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26 Reviews
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91 of 91 people found the following review helpful
5.0 out of 5 stars Fool Proof
I love the style of cooking in this book: relatively simple recipes, most often with everyday ingredients; well written instructions; and a focus on whole foods (including the use of whole grain flours and unrefined sweeteners whenever possible). It is packed with recipes, 240 to be exact, so there options for new vegans (how to use tofu and seitan, for example), and...
Published on November 15, 2008 by Alisa Marie Fleming

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2 of 2 people found the following review helpful
3.0 out of 5 stars Better Books Out There
I like the Complete Idiot's Guide for most things, and if I'd found this when I first went vegan, it probably would be getting four stars instead of three. It's more cookbook then information book, which isn't a bad thing, but for a guide for "complete idiot's" I think it could use a little more information then the average cookbook.

The recipes themselves are...
Published 24 months ago by C. Vegan


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91 of 91 people found the following review helpful
5.0 out of 5 stars Fool Proof, November 15, 2008
This review is from: The Complete Idiot's Guide to Vegan Cooking (Paperback)
I love the style of cooking in this book: relatively simple recipes, most often with everyday ingredients; well written instructions; and a focus on whole foods (including the use of whole grain flours and unrefined sweeteners whenever possible). It is packed with recipes, 240 to be exact, so there options for new vegans (how to use tofu and seitan, for example), and vegan veterans who want wheat and soy-free recipes that creatively incorporate fruits, vegetables, nuts, and whole grains. That said those who are coming from fast food territory will still be welcomed by the author with some shortcut recipes for things like Tofu Dog Bites.

I have reviewed The Complete Idiot's Guide to Juicing (thumbs up) and The Complete Idiot's Guide to Total Nutrition (a disappointment), so I am well aware of the cutesy "Idiot's" format that some may love, some may feel neutral about, and some may be irritated by. At this point, I am pretty neutral, and able to look into the actual substance of the book.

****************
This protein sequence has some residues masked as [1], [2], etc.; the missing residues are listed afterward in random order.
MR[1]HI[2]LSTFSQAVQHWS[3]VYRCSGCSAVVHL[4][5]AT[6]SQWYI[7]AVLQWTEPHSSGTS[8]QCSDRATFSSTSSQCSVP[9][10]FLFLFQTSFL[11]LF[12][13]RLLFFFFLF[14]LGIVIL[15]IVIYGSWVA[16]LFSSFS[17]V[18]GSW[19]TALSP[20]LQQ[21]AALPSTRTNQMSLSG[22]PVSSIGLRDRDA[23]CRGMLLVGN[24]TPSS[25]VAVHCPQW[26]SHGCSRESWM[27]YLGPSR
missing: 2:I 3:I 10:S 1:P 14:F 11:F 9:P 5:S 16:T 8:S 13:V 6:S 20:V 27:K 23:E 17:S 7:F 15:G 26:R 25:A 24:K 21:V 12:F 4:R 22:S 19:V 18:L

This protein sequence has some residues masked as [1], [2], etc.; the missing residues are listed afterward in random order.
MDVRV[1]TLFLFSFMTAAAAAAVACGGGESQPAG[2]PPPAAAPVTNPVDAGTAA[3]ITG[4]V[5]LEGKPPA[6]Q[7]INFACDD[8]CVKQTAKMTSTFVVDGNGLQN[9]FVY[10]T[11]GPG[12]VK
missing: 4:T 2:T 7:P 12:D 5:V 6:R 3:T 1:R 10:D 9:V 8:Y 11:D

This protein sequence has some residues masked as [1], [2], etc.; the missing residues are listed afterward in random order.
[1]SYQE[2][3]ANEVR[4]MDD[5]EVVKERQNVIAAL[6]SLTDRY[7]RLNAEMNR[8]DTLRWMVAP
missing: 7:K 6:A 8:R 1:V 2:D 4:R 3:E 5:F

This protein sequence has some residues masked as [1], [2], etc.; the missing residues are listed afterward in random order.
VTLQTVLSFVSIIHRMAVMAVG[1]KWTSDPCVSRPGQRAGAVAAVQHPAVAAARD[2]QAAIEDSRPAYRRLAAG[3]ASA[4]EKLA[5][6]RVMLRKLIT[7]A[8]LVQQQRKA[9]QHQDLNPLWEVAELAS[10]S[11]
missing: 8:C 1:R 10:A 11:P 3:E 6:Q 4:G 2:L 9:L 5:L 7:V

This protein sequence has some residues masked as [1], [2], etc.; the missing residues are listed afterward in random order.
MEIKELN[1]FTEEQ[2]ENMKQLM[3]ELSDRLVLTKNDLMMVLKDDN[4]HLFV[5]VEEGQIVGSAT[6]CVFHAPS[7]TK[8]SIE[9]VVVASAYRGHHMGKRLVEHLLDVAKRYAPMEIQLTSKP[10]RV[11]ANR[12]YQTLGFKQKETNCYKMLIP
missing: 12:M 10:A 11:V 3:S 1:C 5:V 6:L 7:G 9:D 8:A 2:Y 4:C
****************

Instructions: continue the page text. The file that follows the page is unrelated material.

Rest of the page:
The book starts with an informational section that is about 25 pages long, but it feels fairly complete for its purpose. Beverly touches on health needs and then dives into explaining milk and meat alternatives. Later in the cookbook is a chapter that is dedicated to making your own cheese and dairy alternatives.

Since I am already dairy-free, I chose to sample a recipe that also had a meat substitute vibe, the Savory Mushroom Sausages. The only changes I made were to cut the maple syrup in half (down to 1 ½ teaspoons) and increase the salt by ¼ teaspoon, as we aren't fans of the sweet flavor that many breakfast sausages have. They were awesome! I actually preferred the leftovers, after chilling overnight, as it really gave the various flavors time to meld. This was a soy-free and optional gluten-free recipe too!

I bake my own granola, so I was excited to trial the Vanilla Nut Granola recipe. It used a very different mix of spices, extracts, nuts, and seeds from my standard recipe. I really enjoyed the subtle sweetness and the very nutty tasting blend. All of Beverly's recipes are very easy to customize, so on the next go there are a few personal touches I will introduce. I think swapping the maple syrup for agave (which is half the price in my neck of the woods), and leaving out the pecans (which tended to burn easily) would make it an ideal blend for my household, adding just a slight touch of additional sweetness. Also, she ingeniously uses a blend of oil and water to keep the granola low fat, but we aren't calorie counters around here, so I will probably use all oil next time for a firmer crunch.

I loved the Carrot-Cashew Butter, a simple and thick spread with a light natural sweetness from the two main ingredients. I was also smitten by the Low Fat Miso Ginger Dressing. It was only my second time using miso, and the experience prior left me with a bad taste in my mouth, literally, but Beverly nailed it in the sweet, ginger-rich condiment.